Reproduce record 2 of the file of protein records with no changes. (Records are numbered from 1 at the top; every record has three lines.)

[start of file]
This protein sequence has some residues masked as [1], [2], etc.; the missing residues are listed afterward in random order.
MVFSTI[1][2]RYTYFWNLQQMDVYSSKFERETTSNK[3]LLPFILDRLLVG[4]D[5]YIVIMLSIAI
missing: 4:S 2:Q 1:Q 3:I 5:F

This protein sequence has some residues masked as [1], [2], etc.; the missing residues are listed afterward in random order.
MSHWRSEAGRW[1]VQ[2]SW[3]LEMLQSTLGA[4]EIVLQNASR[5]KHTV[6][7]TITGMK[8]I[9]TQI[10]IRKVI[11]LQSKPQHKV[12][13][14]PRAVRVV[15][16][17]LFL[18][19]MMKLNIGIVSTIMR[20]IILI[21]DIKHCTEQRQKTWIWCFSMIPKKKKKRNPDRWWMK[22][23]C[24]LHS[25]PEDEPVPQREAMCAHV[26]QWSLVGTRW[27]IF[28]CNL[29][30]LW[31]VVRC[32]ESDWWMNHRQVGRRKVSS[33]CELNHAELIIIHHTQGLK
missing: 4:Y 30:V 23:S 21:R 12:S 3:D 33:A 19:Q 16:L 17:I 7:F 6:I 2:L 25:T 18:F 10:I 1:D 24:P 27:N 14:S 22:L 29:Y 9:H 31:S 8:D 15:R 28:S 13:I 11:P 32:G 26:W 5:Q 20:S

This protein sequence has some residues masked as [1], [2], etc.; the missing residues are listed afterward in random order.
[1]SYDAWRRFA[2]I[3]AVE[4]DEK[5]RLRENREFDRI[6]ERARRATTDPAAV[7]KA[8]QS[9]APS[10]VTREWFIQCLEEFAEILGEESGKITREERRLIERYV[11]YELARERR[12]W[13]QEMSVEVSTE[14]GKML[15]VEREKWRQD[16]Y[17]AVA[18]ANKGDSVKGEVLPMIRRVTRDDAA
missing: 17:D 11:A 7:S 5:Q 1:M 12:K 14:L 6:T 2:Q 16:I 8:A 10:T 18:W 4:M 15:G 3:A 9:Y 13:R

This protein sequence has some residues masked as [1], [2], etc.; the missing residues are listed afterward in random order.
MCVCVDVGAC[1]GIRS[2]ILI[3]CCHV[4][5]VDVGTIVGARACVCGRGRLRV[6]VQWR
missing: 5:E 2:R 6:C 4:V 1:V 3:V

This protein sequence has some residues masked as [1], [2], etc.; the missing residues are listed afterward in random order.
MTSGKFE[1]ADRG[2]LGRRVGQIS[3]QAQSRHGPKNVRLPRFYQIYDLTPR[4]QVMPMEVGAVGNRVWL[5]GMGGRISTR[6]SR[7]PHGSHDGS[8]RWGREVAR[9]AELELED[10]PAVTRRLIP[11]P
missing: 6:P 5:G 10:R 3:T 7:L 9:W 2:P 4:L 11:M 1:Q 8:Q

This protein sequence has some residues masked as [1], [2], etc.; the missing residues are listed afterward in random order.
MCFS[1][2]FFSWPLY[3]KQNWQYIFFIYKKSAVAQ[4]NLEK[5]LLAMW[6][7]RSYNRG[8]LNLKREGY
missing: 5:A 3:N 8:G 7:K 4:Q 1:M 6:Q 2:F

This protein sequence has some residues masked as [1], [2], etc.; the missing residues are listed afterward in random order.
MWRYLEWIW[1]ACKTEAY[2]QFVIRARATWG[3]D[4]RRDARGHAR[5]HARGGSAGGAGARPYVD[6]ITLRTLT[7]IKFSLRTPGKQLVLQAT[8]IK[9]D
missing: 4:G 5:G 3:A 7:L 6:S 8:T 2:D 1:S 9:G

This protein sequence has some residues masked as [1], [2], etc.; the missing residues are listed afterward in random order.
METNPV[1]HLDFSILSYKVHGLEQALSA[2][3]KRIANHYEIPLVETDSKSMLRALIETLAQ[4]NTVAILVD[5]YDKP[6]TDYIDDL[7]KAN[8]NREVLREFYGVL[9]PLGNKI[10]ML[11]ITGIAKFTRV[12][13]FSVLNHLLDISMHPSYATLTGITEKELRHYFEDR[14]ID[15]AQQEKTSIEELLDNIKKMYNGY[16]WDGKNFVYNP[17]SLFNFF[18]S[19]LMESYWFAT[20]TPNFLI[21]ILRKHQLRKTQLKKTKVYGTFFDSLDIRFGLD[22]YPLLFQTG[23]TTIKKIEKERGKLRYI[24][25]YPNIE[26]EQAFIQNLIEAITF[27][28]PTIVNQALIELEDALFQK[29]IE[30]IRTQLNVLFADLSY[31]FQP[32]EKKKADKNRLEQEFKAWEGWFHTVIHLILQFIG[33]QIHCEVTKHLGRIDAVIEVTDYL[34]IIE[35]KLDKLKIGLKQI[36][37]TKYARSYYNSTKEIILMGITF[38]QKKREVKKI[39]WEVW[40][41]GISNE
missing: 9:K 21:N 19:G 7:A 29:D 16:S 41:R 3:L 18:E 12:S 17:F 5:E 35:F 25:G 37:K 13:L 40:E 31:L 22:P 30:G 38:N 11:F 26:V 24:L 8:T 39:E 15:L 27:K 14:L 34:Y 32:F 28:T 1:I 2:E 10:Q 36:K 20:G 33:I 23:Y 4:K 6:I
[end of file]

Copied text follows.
This protein sequence has some residues masked as [1], [2], etc.; the missing residues are listed afterward in random order.
MSHWRSEAGRW[1]VQ[2]SW[3]LEMLQSTLGA[4]EIVLQNASR[5]KHTV[6][7]TITGMK[8]I[9]TQI[10]IRKVI[11]LQSKPQHKV[12][13][14]PRAVRVV[15][16][17]LFL[18][19]MMKLNIGIVSTIMR[20]IILI[21]DIKHCTEQRQKTWIWCFSMIPKKKKKRNPDRWWMK[22][23]C[24]LHS[25]PEDEPVPQREAMCAHV[26]QWSLVGTRW[27]IF[28]CNL[29][30]LW[31]VVRC[32]ESDWWMNHRQVGRRKVSS[33]CELNHAELIIIHHTQGLK
missing: 4:Y 30:V 23:S 21:R 12:S 3:D 33:A 19:Q 16:L 17:I 7:F 6:I 2:L 25:T 18:F 10:I 1:D 24:P 27:N 14:S 22:L 29:Y 9:H 31:S 8:D 15:R 28:S 13:I 11:P 32:G 26:W 5:Q 20:S